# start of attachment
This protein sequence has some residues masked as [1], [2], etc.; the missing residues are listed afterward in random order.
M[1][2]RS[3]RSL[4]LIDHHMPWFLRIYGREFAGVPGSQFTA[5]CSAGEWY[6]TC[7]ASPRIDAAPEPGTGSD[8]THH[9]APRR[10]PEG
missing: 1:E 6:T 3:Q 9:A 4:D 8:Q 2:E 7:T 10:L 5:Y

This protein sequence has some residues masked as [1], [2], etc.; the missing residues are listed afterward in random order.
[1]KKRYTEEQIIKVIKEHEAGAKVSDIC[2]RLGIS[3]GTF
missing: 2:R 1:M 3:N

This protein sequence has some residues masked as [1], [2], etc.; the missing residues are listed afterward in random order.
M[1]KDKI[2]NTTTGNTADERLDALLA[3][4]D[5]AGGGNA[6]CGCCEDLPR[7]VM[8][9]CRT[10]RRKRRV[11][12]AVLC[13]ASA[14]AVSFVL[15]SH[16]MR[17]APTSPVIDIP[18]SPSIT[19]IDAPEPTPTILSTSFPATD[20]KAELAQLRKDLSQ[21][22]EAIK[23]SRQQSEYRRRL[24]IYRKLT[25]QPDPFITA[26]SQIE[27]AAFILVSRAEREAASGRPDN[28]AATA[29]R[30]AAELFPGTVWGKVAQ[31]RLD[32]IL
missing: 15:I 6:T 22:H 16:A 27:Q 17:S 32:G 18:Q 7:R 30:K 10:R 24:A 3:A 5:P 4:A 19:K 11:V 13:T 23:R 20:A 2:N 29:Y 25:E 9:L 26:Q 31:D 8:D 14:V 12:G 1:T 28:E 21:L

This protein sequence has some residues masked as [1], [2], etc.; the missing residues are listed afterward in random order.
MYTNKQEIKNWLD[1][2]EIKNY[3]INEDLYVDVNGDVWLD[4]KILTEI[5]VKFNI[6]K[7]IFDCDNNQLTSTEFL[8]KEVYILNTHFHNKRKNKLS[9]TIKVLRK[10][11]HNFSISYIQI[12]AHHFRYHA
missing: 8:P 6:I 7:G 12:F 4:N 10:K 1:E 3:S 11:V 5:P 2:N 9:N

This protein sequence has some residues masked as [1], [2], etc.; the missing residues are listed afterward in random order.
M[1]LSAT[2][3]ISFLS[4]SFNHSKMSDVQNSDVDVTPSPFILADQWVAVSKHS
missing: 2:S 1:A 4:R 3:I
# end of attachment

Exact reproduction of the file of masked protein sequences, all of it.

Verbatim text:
This protein sequence has some residues masked as [1], [2], etc.; the missing residues are listed afterward in random order.
M[1][2]RS[3]RSL[4]LIDHHMPWFLRIYGREFAGVPGSQFTA[5]CSAGEWY[6]TC[7]ASPRIDAAPEPGTGSD[8]THH[9]APRR[10]PEG
missing: 1:E 6:T 3:Q 9:A 4:D 8:Q 2:E 7:T 10:L 5:Y

This protein sequence has some residues masked as [1], [2], etc.; the missing residues are listed afterward in random order.
[1]KKRYTEEQIIKVIKEHEAGAKVSDIC[2]RLGIS[3]GTF
missing: 2:R 1:M 3:N

This protein sequence has some residues masked as [1], [2], etc.; the missing residues are listed afterward in random order.
M[1]KDKI[2]NTTTGNTADERLDALLA[3][4]D[5]AGGGNA[6]CGCCEDLPR[7]VM[8][9]CRT[10]RRKRRV[11][12]AVLC[13]ASA[14]AVSFVL[15]SH[16]MR[17]APTSPVIDIP[18]SPSIT[19]IDAPEPTPTILSTSFPATD[20]KAELAQLRKDLSQ[21][22]EAIK[23]SRQQSEYRRRL[24]IYRKLT[25]QPDPFITA[26]SQIE[27]AAFILVSRAEREAASGRPDN[28]AATA[29]R[30]AAELFPGTVWGKVAQ[31]RLD[32]IL
missing: 15:I 6:T 22:H 16:A 27:Q 17:S 32:G 18:Q 7:R 30:K 10:R 24:A 3:A 5:P 4:A 19:K 11:V 13:T 23:R 20:A 2:N 29:Y 25:E 9:L 26:Q 31:D 8:D 14:V 12:G 1:T 28:E 21:L

This protein sequence has some residues masked as [1], [2], etc.; the missing residues are listed afterward in random order.
MYTNKQEIKNWLD[1][2]EIKNY[3]INEDLYVDVNGDVWLD[4]KILTEI[5]VKFNI[6]K[7]IFDCDNNQLTSTEFL[8]KEVYILNTHFHNKRKNKLS[9]TIKVLRK[10][11]HNFSISYIQI[12]AHHFRYHA
missing: 8:P 6:I 7:G 12:F 4:N 10:K 1:E 3:S 11:V 5:P 2:N 9:N

This protein sequence has some residues masked as [1], [2], etc.; the missing residues are listed afterward in random order.
M[1]LSAT[2][3]ISFLS[4]SFNHSKMSDVQNSDVDVTPSPFILADQWVAVSKHS
missing: 2:S 1:A 4:R 3:I